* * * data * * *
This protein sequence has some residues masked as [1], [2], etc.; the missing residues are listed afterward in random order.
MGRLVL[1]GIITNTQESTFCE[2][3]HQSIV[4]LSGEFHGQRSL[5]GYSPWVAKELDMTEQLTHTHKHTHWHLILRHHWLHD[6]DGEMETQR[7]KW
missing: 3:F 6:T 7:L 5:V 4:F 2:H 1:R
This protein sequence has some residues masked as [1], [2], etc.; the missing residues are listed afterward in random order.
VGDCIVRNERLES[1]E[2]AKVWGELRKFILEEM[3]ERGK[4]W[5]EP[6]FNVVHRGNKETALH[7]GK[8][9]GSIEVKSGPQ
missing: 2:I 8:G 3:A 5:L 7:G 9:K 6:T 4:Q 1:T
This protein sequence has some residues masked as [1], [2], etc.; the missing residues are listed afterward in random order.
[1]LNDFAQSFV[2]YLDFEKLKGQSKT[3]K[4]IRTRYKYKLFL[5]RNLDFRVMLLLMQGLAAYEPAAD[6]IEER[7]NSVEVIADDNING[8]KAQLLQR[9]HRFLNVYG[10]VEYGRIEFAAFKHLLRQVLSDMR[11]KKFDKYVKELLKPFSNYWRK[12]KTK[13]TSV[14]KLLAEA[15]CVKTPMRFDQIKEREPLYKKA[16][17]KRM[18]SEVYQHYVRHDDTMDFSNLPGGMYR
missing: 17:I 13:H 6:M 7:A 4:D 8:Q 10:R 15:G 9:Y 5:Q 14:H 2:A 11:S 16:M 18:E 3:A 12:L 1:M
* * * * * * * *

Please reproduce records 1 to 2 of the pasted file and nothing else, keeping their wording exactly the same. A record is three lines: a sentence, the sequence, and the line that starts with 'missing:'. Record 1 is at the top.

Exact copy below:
This protein sequence has some residues masked as [1], [2], etc.; the missing residues are listed afterward in random order.
MGRLVL[1]GIITNTQESTFCE[2][3]HQSIV[4]LSGEFHGQRSL[5]GYSPWVAKELDMTEQLTHTHKHTHWHLILRHHWLHD[6]DGEMETQR[7]KW
missing: 3:F 6:T 7:L 5:V 4:F 2:H 1:R
This protein sequence has some residues masked as [1], [2], etc.; the missing residues are listed afterward in random order.
VGDCIVRNERLES[1]E[2]AKVWGELRKFILEEM[3]ERGK[4]W[5]EP[6]FNVVHRGNKETALH[7]GK[8][9]GSIEVKSGPQ
missing: 2:I 8:G 3:A 5:L 7:G 9:K 6:T 4:Q 1:T